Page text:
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Author Topic: Which fuse to use?  (Read 6015 times)
N8FNR
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« on: September 11, 2012, 05:45:59 PM »

I recently bought a switching gasafet ARR preamp for 70cm to use with a Arrow dual band handheld antenna to hear the downlink from the FM satellites. http://www.advancedreceiver.com/page7.html

The preamp draws 100ma at 12v and the wire I am using is 16 gauge and about 1 meter long.

I would like to fuse the positive line because I really want to protect the preamp and wonder what is the ideal fuse rating I should use?

BTW I went to Radio Shack today and the smallest rated fuse they had was a quick blow 1/4 amp for 250v.

Would it be ideal to use a blade type car fuse rated for 1 amp for my application as that seems the lowest rated commonly available one?

Any suggestions on this will be greatly appreciated.

Zack
N8FNR
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W8JX
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« Reply #1 on: September 11, 2012, 06:37:46 PM »

Well remember that a 1 amp fuse does not blow at 1 amp. That is its rated load. Also 16 gauge wire is way overkill here as 20 or 22ga would do. As far as size of fuse, car type fuse are a bit crude and slow blowing. I would think a 1/2 amp fuse here would be more than enough.
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K1CJS
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« Reply #2 on: September 12, 2012, 04:17:01 AM »

That 1/4 amp quick blow would do you fine.  But does the manufacturer recommend a fuse in the power lead?  Usually, power supplies for items like that are fused already in the power supply unit itself.

In any event, remember the old adage:  The circuit you're trying to protect with a fuse will usually let go first--protecting the fuse from blowing.  It may not make much sense, but it is all too often true.
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W8JX
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« Reply #3 on: September 12, 2012, 05:29:44 AM »

That 1/4 amp quick blow would do you fine. 

I considered that but I also factored in any possible startup surge draw for amp too and why I suggested 1/2 amp FB fuse.
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WB2WIK
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« Reply #4 on: September 12, 2012, 09:15:58 AM »

How will a fuse protect the preamp? Wink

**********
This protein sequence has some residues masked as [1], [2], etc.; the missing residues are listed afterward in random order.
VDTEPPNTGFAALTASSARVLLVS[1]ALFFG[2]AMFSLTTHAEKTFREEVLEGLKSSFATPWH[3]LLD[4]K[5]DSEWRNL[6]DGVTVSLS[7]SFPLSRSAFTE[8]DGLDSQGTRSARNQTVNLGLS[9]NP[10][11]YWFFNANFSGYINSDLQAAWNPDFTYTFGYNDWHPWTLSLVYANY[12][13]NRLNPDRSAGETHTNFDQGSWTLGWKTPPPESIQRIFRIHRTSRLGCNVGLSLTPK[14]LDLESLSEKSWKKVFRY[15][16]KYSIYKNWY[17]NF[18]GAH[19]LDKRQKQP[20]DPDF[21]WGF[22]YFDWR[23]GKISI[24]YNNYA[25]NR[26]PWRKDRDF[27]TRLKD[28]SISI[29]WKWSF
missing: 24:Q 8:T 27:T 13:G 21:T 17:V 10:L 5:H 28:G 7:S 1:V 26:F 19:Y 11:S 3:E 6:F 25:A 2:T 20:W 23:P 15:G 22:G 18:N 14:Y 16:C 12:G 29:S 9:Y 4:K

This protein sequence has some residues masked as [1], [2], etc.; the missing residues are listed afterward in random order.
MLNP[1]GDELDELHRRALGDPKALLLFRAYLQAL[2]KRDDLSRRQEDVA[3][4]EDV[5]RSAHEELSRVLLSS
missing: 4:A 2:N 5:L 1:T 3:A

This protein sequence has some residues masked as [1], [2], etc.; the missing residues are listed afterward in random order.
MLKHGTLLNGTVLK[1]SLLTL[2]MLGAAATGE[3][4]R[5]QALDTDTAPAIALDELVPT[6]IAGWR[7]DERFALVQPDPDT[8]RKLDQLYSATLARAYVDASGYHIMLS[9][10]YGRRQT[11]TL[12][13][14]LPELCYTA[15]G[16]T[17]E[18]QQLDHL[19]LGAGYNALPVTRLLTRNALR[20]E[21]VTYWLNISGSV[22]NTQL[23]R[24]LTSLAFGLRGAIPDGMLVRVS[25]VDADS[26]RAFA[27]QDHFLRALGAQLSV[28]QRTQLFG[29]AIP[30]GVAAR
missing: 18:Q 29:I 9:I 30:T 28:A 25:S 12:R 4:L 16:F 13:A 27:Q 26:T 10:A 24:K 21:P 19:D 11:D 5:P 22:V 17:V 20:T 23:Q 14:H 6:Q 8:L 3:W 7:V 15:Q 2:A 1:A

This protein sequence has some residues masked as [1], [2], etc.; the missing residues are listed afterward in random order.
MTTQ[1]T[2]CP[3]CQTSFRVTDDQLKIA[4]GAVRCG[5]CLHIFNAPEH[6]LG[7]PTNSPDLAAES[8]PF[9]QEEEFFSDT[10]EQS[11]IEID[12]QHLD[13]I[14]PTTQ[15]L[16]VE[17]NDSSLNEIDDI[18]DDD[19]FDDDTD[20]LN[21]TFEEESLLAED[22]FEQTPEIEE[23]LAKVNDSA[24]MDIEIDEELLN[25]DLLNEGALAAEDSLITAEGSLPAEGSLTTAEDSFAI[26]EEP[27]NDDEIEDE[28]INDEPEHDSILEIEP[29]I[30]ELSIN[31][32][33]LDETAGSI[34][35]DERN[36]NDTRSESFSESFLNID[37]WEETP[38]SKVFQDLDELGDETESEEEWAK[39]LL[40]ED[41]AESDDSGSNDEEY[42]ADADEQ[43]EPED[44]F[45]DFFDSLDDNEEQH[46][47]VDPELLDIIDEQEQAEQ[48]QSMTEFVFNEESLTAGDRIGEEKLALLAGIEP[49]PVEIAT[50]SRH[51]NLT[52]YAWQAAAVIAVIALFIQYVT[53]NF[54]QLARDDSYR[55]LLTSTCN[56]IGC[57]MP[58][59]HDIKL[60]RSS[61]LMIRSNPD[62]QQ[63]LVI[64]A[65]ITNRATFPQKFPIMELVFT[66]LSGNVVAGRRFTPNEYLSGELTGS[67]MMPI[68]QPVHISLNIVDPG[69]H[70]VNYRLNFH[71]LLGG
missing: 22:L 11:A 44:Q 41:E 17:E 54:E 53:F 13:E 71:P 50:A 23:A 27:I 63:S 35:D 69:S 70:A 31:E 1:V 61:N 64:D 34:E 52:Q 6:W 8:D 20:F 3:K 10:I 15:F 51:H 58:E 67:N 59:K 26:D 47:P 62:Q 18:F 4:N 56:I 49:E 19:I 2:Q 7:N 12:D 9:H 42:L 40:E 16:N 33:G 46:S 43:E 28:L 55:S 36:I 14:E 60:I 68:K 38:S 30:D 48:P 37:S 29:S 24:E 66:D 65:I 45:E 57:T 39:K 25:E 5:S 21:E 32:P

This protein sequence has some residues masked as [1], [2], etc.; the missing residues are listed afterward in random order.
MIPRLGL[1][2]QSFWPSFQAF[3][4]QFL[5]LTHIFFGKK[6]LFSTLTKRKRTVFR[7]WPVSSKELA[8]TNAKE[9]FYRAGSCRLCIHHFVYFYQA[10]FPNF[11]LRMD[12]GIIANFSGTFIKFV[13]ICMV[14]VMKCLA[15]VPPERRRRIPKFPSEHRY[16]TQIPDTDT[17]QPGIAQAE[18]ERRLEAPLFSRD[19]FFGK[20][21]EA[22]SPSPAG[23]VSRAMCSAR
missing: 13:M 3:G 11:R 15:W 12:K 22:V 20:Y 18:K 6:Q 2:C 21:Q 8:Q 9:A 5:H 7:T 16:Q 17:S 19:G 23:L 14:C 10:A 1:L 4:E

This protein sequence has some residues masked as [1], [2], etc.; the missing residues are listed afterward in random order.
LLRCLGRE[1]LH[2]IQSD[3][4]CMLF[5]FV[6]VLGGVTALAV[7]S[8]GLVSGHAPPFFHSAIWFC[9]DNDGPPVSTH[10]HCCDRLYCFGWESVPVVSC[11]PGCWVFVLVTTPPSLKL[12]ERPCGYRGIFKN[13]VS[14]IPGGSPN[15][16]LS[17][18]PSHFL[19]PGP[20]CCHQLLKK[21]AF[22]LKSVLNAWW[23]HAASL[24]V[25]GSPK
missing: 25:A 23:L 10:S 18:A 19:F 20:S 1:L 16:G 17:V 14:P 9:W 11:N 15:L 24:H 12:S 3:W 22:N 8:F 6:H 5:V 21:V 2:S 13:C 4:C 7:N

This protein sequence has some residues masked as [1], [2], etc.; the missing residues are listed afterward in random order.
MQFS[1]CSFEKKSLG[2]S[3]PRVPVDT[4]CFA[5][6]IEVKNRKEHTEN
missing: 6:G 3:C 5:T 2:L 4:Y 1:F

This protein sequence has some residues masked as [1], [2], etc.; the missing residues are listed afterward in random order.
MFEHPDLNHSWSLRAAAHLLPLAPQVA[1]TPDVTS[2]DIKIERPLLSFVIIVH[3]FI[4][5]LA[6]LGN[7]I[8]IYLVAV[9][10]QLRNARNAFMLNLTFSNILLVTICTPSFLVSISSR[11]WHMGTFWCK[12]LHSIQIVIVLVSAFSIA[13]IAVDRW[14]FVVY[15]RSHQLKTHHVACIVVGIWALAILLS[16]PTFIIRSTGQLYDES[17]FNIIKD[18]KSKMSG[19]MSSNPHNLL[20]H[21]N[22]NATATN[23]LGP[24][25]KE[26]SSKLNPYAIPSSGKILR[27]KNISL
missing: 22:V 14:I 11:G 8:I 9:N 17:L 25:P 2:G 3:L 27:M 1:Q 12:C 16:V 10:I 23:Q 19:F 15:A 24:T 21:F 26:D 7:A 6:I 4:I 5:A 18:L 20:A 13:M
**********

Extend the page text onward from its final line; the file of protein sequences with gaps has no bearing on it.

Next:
Normally in a situation like you describe a fuse would be located at the power source (not at the preamp) and mostly protects the wire from burning up in the event of a short circuit somewhere along it, or inside the preamp.

A GaAsFET device such as used in the ARR preamps don't fail because they draw too much line current.
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W8JX
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« Reply #5 on: September 12, 2012, 09:59:04 AM »

How will a fuse protect the preamp? Wink

Normally in a situation like you describe a fuse would be located at the power source (not at the preamp) and mostly protects the wire from burning up in the event of a short circuit somewhere along it, or inside the preamp.

A GaAsFET device such as used in the ARR preamps don't fail because they draw too much line current.

A proper sized fuse can also prevent power surges from coming into amp.
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WX7G
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« Reply #6 on: September 12, 2012, 10:04:34 AM »

A fuse will not protect the preamp. The fuse is there to protect the power source and wiring if and when the preamp fails shorted.
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WB2WIK
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« Reply #7 on: September 12, 2012, 10:40:08 AM »

How will a fuse protect the preamp? Wink

Normally in a situation like you describe a fuse would be located at the power source (not at the preamp) and mostly protects the wire from burning up in the event of a short circuit somewhere along it, or inside the preamp.

A GaAsFET device such as used in the ARR preamps don't fail because they draw too much line current.

A proper sized fuse can also prevent power surges from coming into amp.

How will it do that?  Usually a source-induced surge is a voltage spike, and that's what pops GaAsFETs.  Without a voltage spike, there can't be a current spike.
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KD0REQ
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« Reply #8 on: September 12, 2012, 10:58:17 AM »